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JimE 02-03-2010 01:02 PM

More thoughts on trying all-grain..
 
I've made my MLT, and am basically ready to give all-grain a try. I am a "process" guy and always want to learn more. That is one of the big reasons to try it out.

I've made a few extract beers, and they have all been pretty good. Apparently I have that process and sanitation nailed. There are some extract process alternatives I ought to try, such as late extract additions. I think I want to explore ways to make my extract beers better.

I will try an all-grain beer soon, but I'm not dying to do it this afternoon. I know I can make all-grain with a cheaper ingredient bill, and I've heard that there will not be an "extract" taste. What else can I expect from all-grain beer? I'm not even sure if I know what the "extract" taste is.

I have decided upon a Northern English Brown Ale as my first all-grain beer. I will also make an extract version so I can a good taste comparison.

Your comments are appreciated.

DrDirt 02-03-2010 01:08 PM

For any given grain bill you'll have much more control over the sweetness/dryness of the beer based on your mash temp. You'll be able to make several different beers with the same ingredient list just by mashing at, for example, 148, 152, 158...

Yooper 02-03-2010 01:14 PM

To me, one of the greatest advantages of all-grain is being able to use grains or other ingredients that you can't use with extract brewing.

Oatmeal, corn, rice, etc, all have to be mashed. Also, some specialty grains must be mashed.

Making an oatmeal stout can be done with a partial mash, of course, so a partial mash would work as well as AG brewing.

Many of us who brew all-grain do it because we really want to. If you don't have a strong desire to do it, and you're happy with the beer you're brewing, I don't see any advantage to all-grain brewing. Many brewers continue brewing extract beers and I'd hazard a guess that overall extract brewers (either PM or extract) are the majority of homebrewers. Nothing wrong with it at all, and it probably does save a bit of time on brew days!

JimE 02-03-2010 01:19 PM

Quote:

Originally Posted by YooperBrew (Post 1857387)

Many of us who brew all-grain do it because we really want to. If you don't have a strong desire to do it, and you're happy with the beer you're brewing, I don't see any advantage to all-grain brewing.

I really want to brew all-grain. I'm kind of going through a mental exercise to curb my enthusiasm before I set up a commercial brewery in my garage!!! :)

Yooper 02-03-2010 01:26 PM

Quote:

Originally Posted by JimE (Post 1857402)
I really want to brew all-grain. I'm kind of going through a mental exercise to curb my enthusiasm before I set up a commercial brewery in my garage!!! :)

Well, then do it!

A few things you'll notice that surprised me: the amount of break material! In my first AG batch, I was shocked by the amount of hot break during the boil. It looked like egg drop soup- totally different than my extract batches. Also, way more cold break. Big huge goobers of cold break.

I also noticed that my wort going into the fermenter was clear. That never happened to me when I was an extract brewer. Also, my first AG batch was a very light colored IPA- and it was so LIGHT! The same recipe in extract was signficantly darker.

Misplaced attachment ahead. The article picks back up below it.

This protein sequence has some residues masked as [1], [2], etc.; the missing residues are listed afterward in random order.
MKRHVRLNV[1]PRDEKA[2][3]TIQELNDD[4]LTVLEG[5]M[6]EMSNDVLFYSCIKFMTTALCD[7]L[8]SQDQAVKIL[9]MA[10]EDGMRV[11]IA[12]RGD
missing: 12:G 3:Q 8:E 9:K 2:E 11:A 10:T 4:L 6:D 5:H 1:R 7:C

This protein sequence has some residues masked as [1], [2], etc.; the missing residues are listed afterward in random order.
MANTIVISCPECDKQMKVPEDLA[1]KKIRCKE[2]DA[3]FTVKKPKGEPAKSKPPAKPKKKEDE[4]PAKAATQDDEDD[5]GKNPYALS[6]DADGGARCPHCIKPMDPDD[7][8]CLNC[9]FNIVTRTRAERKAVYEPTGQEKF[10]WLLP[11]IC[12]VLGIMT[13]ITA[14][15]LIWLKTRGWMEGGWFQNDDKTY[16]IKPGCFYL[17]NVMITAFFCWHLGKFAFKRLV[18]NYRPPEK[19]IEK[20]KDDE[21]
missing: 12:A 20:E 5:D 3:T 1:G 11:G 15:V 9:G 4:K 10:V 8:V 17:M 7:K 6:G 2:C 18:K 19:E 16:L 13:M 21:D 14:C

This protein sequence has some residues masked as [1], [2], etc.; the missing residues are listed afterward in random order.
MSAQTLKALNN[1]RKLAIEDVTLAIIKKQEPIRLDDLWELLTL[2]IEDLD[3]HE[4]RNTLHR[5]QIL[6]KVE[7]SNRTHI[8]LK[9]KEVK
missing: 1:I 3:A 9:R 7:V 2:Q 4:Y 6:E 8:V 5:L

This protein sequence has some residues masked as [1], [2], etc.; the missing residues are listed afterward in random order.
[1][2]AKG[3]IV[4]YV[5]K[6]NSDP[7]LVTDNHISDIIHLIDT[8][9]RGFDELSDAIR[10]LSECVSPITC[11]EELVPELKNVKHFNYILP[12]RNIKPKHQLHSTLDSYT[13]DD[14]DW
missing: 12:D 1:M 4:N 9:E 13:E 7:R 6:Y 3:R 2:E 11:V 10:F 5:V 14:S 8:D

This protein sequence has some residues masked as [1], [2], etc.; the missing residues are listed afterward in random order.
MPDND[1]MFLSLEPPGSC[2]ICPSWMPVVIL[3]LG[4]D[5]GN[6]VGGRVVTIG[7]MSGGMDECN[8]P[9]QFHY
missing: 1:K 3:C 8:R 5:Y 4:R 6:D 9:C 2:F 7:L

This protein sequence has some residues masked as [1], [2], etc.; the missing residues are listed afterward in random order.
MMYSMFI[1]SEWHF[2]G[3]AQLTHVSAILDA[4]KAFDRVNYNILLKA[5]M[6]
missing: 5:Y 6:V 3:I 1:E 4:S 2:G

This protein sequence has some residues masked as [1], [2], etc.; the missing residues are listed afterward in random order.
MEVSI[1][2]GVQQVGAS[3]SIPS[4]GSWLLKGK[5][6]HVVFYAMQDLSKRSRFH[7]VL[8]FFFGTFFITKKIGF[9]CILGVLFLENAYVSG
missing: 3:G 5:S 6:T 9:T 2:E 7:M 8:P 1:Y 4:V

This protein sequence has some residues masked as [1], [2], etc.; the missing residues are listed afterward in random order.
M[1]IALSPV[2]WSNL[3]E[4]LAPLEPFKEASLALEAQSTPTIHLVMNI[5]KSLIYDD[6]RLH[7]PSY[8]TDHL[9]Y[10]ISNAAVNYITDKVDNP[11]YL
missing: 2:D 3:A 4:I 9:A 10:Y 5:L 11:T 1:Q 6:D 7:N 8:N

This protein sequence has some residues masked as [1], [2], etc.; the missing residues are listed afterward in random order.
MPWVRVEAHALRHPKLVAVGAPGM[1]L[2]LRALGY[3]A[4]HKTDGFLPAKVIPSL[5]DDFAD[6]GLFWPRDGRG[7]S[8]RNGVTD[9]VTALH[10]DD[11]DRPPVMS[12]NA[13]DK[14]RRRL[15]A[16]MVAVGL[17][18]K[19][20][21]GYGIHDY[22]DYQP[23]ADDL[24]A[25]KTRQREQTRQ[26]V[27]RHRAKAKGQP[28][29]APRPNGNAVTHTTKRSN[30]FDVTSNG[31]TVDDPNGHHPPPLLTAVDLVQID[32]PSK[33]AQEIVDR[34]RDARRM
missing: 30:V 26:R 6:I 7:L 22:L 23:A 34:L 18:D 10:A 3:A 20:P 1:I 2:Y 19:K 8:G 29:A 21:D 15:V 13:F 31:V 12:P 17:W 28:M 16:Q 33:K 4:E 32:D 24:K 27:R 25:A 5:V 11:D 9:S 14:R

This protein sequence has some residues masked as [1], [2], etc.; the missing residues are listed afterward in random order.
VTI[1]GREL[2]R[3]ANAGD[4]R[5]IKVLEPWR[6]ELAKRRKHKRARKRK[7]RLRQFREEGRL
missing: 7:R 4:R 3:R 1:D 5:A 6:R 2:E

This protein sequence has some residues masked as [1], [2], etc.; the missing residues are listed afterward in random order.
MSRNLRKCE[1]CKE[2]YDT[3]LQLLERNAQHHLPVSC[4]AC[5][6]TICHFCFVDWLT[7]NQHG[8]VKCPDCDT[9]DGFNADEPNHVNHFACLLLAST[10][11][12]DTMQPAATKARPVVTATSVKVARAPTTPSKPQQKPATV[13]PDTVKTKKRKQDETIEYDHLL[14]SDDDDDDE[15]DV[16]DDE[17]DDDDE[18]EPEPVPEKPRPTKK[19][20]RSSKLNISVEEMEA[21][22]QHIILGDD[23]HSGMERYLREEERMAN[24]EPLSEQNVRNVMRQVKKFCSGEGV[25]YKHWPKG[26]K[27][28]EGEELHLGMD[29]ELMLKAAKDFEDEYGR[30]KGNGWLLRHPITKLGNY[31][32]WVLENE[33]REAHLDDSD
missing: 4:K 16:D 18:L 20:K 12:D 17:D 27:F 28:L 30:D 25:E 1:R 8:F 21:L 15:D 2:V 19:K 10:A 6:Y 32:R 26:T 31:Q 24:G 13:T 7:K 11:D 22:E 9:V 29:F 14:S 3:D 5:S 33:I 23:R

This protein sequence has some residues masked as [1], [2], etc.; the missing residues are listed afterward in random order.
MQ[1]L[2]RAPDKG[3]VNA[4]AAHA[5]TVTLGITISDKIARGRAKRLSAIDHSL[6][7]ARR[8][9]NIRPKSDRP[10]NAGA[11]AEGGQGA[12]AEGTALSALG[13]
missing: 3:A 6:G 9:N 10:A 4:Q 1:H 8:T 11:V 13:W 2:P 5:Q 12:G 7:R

The flavor changes were positive, but I wouldn't say a huge difference. The same beers were subtly different, at least at first. Fermentation was about the same, and the OG/FG were also usually about the same in the end. The best part was being able to use malts like rye malt, Vienna malt, Munich malt, maris otter malt, etc, that are impossible or difficult to find in an extract. So, I could do many more recipes and beer styles.

It's fun, that's for sure. But it's not necessarily for everyone. I've had plenty of great extract beers, and plenty of terrible AG beers. It's the brewer that makes the quality of the beer, not necessarily whether it's all-grain or extract.

JimE 02-03-2010 01:47 PM

Quote:

Originally Posted by YooperBrew (Post 1857413)
...The best part was being able to use malts like rye malt, Vienna malt, Munich malt, maris otter malt, etc, that are impossible or difficult to find in an extract. So, I could do many more recipes and beer styles. ...

This excites me. My 1st all grain will have Maris Otter, Crystal 40L, Chocolate malts. Can't wait!

Beernik 02-04-2010 01:09 AM

"extract taste" is kind of a cloying twang. Your more likely to get it with old/stale LME than anything else.

jdp 02-04-2010 02:13 AM

Having just gone through the same process,
 
I have my 4th AG batch in primary now. I think My extract batches came out a little closer to what I was intending to make, but with a few adjustments at a time I will get exactly what I want. That is something I haven't been able to achieve with extract. I have noticed it is kind of a trade off, there are more variables with AG, so there are more things to potentially go a little sideways, but with all of those variables, you also get to fine tune a lot more to get the desired final product.

Instead of comparing your first AG batch to the extract batch, maybe save a few bottles to compare to later AG batches as well.

JimE 02-05-2010 04:56 PM

Quote:

Originally Posted by jdp (Post 1859449)
...Instead of comparing your first AG batch to the extract batch, maybe save a few bottles to compare to later AG batches as well.

That is a good idea, except my pipeline is empty... and I need to have beer.


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